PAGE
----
Interview: Illustrator Michaela Goade Caldecott Medal-winning artist Michaela Goade's Tlingit heritage her illustrations for I Sang You Down From the Stars, about a woman following Indigenous customs as she prepares for motherhood.

Old Ways Cradle A New Life In 'I Sang You Down From The Stars'

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I loved you before I met you. Before I held you in my arms, I sang you down from the stars. With these opening lines, children's author Tasha Spillett-Sumner follows a mother-to-be who prepares for the arrival of her child by following the rites of her Indigenous Cree heritage. She gathers sacred elements from the Earth into a bundle for her baby and whispers the protective prayers of her ancestors. The beautiful tapestry-like illustrations in the book visualize motherhood in Cree culture. Artist Michela Goade, who just this year won a Caldecott Medal, is the illustrator of "I Sang You Down From The Stars." She joins us now from her home in Sitka, Alaska. Welcome to the program.

MICHELA GOADE: Hi. Thank you, Lulu. I'm so happy to be here.

GARCIA-NAVARRO: "I Sang You Down From The Stars" is such a powerful idea of motherhood. Just - first question. Tell me how the relationship between mother and unborn child is understood in this story.

GOADE: You know, I was really drawn to this manuscript because it focused on the preparation before the woman becomes the mother. And it's this sort of magical journey that she goes through as she realizes she's pregnant, as she prepares for this child. And then she welcomes the child into the world. And then with the author - with Tasha Spillett-Sumner's Cree worldview, it lends itself a really beautiful, unique quality to this story.

GARCIA-NAVARRO: Yeah, I understand that you are not yet a mother. And the book focuses on an Indigenous culture that is different from your own, which is Tlingit. Where did you find inspiration?

GOADE: Yeah, it was an interesting question I asked myself before beginning. And still at the core of this book were themes that I often explore in my own work, as well, in terms of land is central to identity and love for land and how it ties us to our Indigenous cultures. And so I relied on that, too, to help lend some authenticity from my end to the story. And I also wanted to root the visual story in Tasha's world as much as I could. She was pregnant at the time, you know? She welcomed her baby, Isabella, right about this time I finished the book. And so I looked to her and her life and her culture as much as I could. And so I thought honoring her in that way would give the book an extra magic.

GARCIA-NAVARRO: I mean, your illustrations - which our listeners can see on our Twitter page - are absolutely stunning. You use sort of color theme, saturation, movement, depth to make sort of this rich imagery. A prominent visual motif in the book is the band of stars that wraps around the characters. It's present on every page, and it kind of guides the reader from one page to the next. Can you talk to me a little bit about the symbolism? I think you named it the swoosh?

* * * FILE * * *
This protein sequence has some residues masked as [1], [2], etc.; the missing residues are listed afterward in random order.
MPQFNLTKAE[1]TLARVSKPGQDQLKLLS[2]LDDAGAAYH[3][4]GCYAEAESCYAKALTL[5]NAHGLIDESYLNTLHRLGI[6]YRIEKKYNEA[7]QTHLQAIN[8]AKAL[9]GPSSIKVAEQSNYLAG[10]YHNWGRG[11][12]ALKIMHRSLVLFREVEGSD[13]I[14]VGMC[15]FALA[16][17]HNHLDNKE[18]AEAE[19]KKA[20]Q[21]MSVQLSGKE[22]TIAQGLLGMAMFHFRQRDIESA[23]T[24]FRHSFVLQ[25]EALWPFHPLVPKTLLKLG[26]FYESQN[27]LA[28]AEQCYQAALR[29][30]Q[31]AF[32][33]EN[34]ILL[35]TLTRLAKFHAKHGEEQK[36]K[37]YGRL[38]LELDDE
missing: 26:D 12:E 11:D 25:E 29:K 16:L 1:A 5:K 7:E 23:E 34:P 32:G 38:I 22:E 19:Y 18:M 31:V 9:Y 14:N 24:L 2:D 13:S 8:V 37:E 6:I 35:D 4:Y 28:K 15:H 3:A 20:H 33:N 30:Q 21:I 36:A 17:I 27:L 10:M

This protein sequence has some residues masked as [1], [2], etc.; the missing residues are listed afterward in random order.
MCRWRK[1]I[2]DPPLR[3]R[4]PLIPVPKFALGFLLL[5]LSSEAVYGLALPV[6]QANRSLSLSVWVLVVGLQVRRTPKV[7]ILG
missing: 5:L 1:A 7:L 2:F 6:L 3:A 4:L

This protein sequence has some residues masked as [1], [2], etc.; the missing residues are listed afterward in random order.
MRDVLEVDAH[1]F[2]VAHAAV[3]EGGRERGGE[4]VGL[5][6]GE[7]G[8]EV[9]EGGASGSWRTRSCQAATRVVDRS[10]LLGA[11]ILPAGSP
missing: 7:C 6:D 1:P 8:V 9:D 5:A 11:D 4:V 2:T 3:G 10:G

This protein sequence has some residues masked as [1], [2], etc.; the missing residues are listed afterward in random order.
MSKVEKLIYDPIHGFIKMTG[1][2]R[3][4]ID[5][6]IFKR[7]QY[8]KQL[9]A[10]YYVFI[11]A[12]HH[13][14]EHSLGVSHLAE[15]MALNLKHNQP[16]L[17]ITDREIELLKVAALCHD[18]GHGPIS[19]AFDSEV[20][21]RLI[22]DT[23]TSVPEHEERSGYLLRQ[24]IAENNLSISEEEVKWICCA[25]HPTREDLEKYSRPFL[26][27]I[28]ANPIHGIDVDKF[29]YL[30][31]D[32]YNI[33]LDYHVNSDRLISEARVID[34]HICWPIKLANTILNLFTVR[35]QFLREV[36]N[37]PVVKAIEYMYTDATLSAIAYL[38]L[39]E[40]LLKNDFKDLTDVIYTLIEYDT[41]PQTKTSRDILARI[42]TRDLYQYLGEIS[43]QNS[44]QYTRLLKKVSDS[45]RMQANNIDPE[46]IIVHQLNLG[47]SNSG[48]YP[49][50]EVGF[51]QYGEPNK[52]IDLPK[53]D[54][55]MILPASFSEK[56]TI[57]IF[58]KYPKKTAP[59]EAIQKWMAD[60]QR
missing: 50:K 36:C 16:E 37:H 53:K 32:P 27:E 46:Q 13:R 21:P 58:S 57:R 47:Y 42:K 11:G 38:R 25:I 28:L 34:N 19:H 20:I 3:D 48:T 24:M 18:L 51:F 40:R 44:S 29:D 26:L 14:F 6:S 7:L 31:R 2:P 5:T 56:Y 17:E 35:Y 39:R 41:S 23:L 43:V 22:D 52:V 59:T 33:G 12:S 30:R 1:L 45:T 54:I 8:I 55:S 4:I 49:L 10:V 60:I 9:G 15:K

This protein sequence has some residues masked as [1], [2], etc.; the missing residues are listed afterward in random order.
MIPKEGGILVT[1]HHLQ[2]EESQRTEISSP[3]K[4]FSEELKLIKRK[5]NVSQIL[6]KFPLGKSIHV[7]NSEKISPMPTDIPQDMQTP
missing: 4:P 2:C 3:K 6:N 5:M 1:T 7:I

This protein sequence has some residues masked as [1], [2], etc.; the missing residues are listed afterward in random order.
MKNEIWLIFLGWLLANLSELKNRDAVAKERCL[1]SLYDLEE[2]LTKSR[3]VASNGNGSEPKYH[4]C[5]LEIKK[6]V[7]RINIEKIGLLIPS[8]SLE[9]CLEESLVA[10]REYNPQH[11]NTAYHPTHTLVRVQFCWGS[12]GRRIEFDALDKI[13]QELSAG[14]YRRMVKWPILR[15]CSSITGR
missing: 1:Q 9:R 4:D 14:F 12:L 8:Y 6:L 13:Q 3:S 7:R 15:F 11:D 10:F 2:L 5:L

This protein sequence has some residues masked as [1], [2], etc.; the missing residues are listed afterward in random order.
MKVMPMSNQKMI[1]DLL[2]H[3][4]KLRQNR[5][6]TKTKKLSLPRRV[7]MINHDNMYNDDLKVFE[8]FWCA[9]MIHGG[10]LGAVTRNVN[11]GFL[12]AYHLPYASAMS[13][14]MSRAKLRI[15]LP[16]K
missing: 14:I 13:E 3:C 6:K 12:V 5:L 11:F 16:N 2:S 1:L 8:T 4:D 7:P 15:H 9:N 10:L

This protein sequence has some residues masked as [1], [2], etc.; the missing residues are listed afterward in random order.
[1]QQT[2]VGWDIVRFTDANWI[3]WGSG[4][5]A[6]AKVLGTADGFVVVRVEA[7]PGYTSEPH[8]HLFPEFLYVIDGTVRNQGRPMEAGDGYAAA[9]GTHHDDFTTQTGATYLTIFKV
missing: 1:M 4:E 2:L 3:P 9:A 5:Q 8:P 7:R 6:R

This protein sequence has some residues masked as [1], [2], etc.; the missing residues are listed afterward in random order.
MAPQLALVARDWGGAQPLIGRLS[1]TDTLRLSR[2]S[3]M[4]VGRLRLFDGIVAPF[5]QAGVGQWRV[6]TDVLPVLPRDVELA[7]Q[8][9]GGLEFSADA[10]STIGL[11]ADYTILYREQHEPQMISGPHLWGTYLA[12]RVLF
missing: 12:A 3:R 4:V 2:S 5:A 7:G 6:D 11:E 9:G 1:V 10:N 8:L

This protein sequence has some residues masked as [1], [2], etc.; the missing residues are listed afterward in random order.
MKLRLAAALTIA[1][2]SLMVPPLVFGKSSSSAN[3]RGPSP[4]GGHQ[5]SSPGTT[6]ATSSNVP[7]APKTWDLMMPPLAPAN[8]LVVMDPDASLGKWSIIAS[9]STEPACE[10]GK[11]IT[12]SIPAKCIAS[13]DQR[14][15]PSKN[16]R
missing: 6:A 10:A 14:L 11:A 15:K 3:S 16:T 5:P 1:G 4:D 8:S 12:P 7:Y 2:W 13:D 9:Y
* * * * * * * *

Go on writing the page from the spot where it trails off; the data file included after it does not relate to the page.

GOADE: Yeah.


GOADE: Somehow, it became known as the swoosh. Yeah, I think it just came into being the swoosh when - specifically that river stone spread when Tasha says, the land carries stories, and so do you. And a way to communicate that this little stone held all of these stories was to create this sort of dreamy swoosh that held symbolism and imagery from both Cree and Tlingit traditional stories. And I think people from within the culture can look at that and identify things. And then even if you're outside of the cultures, I think you can tell that there's, you know, a sense of power and gravity imbued in that swoosh.

GARCIA-NAVARRO: And there's also something about the relationship between the past and the present and the relevance of traditions today because as the mother gives birth, the band of stars sort of splits to reveal images of Cree traditions like music-making, gathering food, admiring nature. What did you want to say there?

GOADE: The mother is collecting these objects and gifting them to her child. But then upon the baby's arrival, she learns that the baby is its own sacred bundle itself because within this child are the hopes and dreams of culture and of carrying on traditions and connection to everyone who's come before you. And I really just loved that essence of passing on generational wisdom. And having that swoosh helped us visualize just how everything comes full circle. Past is our present is our future. And I just try to communicate as much as I could have all these big ideas into this children's book.

GARCIA-NAVARRO: You are the first Indigenous Caldecott winner. Why do you think this has taken so long? I mean, these prizes are now just only starting to recognize the myriad experiences of those who write and illustrate books.

GOADE: The publishing industry is and has been traditionally a white industry. And we've been seeing a growing movement to increase inclusivity and diversity. It's hard to process the full, enormous - you know, how big this award is. But it tells publishers, and it tells people that there is an audience for these powerful stories. And people want to read and see these experiences and these other worldviews.

GARCIA-NAVARRO: That's artist Michela Goade talking about her illustrations in the forthcoming book "I Sang You Down From The Stars," which is out this Tuesday. Thank you very much.

GOADE: Thank you. (Non-English language spoken).


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